Universal Declaration of Human Rights


The Universal Declaration of Human Rights (UDHR) is a milestone document in the field of human rights. It was adopted by the United Nations General Assembly on December 10, 1948, in response to the atrocities and human rights abuses witnessed during World War II. The UDHR sets out fundamental human rights and freedoms that are inherent to all individuals, regardless of their nationality, race, religion, gender, or any other status.

The UDHR consists of a preamble and 30 articles that provide a comprehensive framework for the protection and promotion of human rights. Some of the key principles enshrined in the declaration include:

  1. Equality and non-discrimination: All individuals are born free and equal in dignity and rights. They are entitled to equal protection under the law, without any discrimination based on race, color, sex, language, religion, political or other opinion, national or social origin, property, birth, or other status.
  2. Right to life, liberty, and security: Every person has the right to life, liberty, and security of person.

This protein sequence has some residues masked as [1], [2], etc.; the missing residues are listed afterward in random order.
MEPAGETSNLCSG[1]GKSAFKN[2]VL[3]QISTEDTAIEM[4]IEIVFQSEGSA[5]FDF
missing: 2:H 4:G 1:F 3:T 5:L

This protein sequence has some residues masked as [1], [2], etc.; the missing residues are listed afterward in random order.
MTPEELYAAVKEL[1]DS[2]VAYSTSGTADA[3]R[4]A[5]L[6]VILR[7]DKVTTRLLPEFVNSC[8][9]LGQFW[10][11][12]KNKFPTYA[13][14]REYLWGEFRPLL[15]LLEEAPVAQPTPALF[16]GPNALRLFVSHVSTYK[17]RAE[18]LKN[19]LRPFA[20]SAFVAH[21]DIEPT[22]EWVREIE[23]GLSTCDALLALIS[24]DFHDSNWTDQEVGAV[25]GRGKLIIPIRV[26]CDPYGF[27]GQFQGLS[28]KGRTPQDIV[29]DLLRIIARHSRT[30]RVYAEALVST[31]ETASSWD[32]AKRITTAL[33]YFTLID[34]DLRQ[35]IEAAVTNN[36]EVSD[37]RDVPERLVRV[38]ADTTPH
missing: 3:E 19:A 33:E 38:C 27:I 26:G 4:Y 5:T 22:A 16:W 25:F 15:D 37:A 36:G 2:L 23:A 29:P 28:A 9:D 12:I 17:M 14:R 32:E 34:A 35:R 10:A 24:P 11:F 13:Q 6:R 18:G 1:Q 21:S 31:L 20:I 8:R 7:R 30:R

3. Freedom from torture and inhumane treatment: No one shall be subjected to torture or to cruel, inhuman, or degrading treatment or punishment.
  4. Right to a fair trial: Everyone is entitled to a fair and public hearing by an independent and impartial tribunal.
  5. Freedom of thought, conscience, and religion: Every individual has the right to freedom of thought, conscience, and religion. This includes the freedom to change one’s religion or belief.
  6. Right to education: Everyone has the right to education, which should be free and accessible to all.
  7. Right to freedom of expression: Every person has the right to freedom of opinion and expression, including the freedom to seek, receive, and impart information and ideas through any media.
  8. Right to work and just conditions of employment: Everyone has the right to work, to just and favorable conditions of work, and to protection against unemployment.
  9. Right to adequate standard of living: Everyone has the right to a standard of living adequate for the health and well-being of themselves and their family, including food, clothing, housing, and medical care.

The Universal Declaration of Human Rights has been widely recognized and serves as a foundation for subsequent human rights treaties and instruments at the international, regional, and national levels. It continues to be a vital reference point for the promotion and protection of human rights around the world.

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